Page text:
Letters to the Editor
READING THE MESSAGE FROM Steven Haas of World Vision [“Between Earth and Heaven,” Spring 2005 Response] immediately set me to thinking about why Seattle Pacific University is so uniquely positioned at the opening of the 21st century. Although I am not an alumnus of SPU, I see the markers of character and values that have always been distinguished about SPU students and graduates — and that are increasingly being appreciated in the wider community.
It was Terry McGill, an SPU alumnus and founder of Sister Schools, who took me last year to a slum inside Kampala, Uganda — a slum as large as Seattle and so poor and desperately on the edge that I felt transported back by the sight (and smell) to ancient times. For more than 15 years, these places have been on the frontline of Sister Schools’ work. But it all started with a talented Seattle Pacific athlete who felt compelled to respond with as much passion to the poor as to a soccer ball.
It has been Jackie Yoshimura, James Pedrick, and Lisa Krohn — the visionary young SPU graduates behind the organization called Acting on AIDS — who have humbled me with their focus on the global HIV/AIDS pandemic. They’ve helped me come to terms with how it is the quality of our empathy that will be our epitaph. That a program like Acting on AIDS sprang up on the Seattle Pacific campus, to grow in just over one year to more than 40 college campuses nationwide, is testimony to the vision of your university.
These are just some of SPU’s own people, fully engaged and taking an incredible message of encouragement, compassion, and empathy everywhere in God’s kingdom. The SPU community is uniquely “purposed” to hear and deliver this message — and to serve as leaders in the 21st century. As Haas observed, “Where is God when tragedy occurs? He is reaching out, through us, to bring hope and healing to all who suff er. He is working and speaking through Christians who are called … to ‘embody his reign of shalom here and now’ and to ‘make his Good News seen and known.’”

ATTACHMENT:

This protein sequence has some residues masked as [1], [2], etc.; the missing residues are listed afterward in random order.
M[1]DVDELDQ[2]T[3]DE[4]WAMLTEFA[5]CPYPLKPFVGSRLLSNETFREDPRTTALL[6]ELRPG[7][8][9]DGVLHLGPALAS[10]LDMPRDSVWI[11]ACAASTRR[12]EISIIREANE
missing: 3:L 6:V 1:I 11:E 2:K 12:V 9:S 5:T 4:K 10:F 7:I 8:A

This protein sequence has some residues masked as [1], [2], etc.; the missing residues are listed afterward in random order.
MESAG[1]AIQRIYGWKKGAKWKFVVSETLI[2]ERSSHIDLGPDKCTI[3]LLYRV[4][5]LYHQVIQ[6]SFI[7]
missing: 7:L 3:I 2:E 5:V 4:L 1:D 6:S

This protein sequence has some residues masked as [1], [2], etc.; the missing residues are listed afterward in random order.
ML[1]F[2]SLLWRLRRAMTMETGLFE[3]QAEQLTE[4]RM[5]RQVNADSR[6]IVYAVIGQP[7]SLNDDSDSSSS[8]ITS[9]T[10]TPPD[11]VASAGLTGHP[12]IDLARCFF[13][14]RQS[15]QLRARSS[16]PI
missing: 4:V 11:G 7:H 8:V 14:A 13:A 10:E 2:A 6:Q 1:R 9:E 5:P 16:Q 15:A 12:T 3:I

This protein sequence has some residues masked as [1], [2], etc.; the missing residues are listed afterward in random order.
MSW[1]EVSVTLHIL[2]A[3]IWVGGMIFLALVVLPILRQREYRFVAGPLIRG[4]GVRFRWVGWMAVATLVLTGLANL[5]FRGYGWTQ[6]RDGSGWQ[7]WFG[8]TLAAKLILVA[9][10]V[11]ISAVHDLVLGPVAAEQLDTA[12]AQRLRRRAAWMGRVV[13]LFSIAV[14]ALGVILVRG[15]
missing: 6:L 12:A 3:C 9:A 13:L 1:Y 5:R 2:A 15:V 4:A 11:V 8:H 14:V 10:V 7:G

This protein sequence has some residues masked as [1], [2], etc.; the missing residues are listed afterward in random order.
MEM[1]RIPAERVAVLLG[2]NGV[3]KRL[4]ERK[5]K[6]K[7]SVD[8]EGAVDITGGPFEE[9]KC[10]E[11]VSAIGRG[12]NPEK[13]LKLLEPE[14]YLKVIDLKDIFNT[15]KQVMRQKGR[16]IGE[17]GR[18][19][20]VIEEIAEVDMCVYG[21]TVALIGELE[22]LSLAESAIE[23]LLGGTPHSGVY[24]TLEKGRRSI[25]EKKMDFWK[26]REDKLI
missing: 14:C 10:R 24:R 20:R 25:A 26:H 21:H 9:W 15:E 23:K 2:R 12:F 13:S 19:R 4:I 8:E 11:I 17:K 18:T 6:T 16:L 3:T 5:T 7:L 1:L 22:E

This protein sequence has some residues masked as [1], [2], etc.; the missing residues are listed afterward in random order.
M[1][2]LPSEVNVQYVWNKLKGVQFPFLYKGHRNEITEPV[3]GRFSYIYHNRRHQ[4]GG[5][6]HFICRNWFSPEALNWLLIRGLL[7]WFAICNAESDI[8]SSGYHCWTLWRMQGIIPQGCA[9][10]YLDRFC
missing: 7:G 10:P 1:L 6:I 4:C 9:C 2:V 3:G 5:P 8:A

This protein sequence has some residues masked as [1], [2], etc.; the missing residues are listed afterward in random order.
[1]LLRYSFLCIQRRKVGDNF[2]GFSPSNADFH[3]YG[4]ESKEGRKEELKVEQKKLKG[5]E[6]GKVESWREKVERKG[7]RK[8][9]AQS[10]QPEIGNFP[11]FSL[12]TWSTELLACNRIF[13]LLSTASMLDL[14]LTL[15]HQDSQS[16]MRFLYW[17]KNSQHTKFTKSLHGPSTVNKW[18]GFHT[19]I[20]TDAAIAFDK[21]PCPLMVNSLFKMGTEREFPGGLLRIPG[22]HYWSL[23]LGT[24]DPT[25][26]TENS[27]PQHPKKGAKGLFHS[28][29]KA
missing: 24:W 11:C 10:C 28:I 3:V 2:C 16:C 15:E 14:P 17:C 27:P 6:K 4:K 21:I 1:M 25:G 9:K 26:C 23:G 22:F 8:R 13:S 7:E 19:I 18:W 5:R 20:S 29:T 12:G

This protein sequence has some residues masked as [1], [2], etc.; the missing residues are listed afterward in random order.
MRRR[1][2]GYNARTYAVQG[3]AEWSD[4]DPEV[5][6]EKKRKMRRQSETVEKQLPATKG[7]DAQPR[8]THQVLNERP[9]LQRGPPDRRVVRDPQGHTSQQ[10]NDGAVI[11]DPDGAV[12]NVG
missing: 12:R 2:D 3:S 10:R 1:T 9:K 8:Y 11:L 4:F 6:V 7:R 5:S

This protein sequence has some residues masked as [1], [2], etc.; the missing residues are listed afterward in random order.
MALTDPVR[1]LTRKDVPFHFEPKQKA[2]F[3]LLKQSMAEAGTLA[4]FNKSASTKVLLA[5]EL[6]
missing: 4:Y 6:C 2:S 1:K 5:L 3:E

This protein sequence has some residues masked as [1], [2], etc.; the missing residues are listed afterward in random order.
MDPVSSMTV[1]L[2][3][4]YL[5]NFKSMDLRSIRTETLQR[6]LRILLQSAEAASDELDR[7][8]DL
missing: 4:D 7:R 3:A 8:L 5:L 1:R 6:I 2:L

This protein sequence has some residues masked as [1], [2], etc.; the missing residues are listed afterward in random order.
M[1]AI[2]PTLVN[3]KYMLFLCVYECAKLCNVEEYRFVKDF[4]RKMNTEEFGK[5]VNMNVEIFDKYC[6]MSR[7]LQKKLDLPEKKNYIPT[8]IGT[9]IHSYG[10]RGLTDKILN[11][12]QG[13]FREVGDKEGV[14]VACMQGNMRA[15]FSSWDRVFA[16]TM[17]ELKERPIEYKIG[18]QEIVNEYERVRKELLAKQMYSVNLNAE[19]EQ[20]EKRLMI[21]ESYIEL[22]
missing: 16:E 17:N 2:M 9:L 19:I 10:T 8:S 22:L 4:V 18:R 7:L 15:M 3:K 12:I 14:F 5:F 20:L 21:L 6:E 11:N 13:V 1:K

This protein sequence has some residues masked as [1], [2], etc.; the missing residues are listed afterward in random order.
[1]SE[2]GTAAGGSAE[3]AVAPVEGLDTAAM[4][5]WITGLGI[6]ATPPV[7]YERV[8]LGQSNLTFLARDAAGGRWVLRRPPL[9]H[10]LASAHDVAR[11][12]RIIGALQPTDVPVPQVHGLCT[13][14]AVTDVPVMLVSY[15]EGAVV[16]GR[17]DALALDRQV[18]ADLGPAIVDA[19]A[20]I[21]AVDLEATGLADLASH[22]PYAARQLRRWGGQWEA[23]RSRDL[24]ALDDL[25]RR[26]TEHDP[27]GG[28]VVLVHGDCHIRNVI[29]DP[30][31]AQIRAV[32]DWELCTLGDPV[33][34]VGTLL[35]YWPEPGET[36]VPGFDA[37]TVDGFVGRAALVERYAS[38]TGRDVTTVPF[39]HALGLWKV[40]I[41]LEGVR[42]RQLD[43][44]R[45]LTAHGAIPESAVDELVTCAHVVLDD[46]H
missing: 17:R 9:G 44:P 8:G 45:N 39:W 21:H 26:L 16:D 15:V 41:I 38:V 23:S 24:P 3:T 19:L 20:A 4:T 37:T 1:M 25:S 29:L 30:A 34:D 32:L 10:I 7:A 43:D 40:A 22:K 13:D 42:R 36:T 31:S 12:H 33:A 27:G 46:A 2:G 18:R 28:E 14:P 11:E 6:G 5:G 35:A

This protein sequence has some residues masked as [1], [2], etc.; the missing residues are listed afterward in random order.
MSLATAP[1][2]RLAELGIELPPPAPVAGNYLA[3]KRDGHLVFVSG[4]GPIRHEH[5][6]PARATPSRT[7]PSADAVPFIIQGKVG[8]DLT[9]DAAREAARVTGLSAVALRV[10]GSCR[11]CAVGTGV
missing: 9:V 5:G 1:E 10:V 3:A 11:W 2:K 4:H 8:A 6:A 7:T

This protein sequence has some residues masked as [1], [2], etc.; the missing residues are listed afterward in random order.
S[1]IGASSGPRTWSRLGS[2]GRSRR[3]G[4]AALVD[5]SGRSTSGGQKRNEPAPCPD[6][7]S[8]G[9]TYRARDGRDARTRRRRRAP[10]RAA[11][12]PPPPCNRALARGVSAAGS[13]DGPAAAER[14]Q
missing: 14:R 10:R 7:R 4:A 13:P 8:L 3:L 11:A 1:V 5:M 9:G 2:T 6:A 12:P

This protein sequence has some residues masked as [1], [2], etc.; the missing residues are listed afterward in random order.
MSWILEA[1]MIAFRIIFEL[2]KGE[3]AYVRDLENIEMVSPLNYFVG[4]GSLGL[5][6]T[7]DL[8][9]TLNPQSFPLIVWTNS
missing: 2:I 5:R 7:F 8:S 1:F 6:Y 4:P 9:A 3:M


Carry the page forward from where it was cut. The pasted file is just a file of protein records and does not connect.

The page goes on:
When it comes right down to it, I can’t wait to see what SPU graduates will be doing next.
— Scott Cummins, Seattle, Wash.
After the Tsunami
THANK YOU FOR SUCH GREAT, personal, and inspirational coverage of the many ways members of the SPU family were touched by and responded to the tsunami disaster. It continues to be hard to comprehend the degree of human suffering that resulted.
As the international student advisor at SPU, when I first heard the news of the tsunami on December 26, I prayed for and emailed particular students to assess their safety even before making a contribution to Northwest Medical Teams. Finding out that all those I knew were safe was comforting, but then hearing the story of Naam Khampee’s family has kept me mindful of the continuing hard work of healing and rebuilding among survivors.
When everyone returned to SPU after Christmas Break, I was so impressed with the outpouring of support, prayers, and attention, especially from student leaders who met on the fi rst day back to talk about what SPU students could do together. Sending Jared Wiley back to Indonesia to be a part of relief efforts there felt like SPU’s personal connection and response to the disaster, with no better ambassador.
But now, months later, this disaster feels long ago and far away. We know the need continues in so many places around the world, but the needs are overwhelming and it’s become less compelling and trendy to sacrifice. As Steven Haas and Elie Wiesel remind us, indifference is our real obsession. I want to fix it or insulate myself from it, but God calls us to connect with others in need as our path to a life more abundant. As my wise friend Lisa Moy ’00 writes in Response, “The problems of our world are tragic; the obstacles are neverending; and the solutions are imperfect. We must embrace our responsibility to be God’s hands and heart to his people.” Your thoughtful coverage and the examples of SPU alums such as Lisa, Nathan Brouwer, and Trisha Koorn inspire us to listen for that call and to follow it.
— Kevin MacMahan, International Student
Advisor, Seattle Pacific University, Seattle, Wash.
THE ARTICLE “JOURNEY TO ACEH” about Jared Wiley [Spring 2005 Response] brought back memories of hundreds of similar trips I’ve made over the years. My son, who is based in Hong Kong, made it to Aceh shortly after the wave receded. He had much the same reaction as did Jared — not only to the devastation, but also to the thousands of bodies burned and buried with no record or memorial.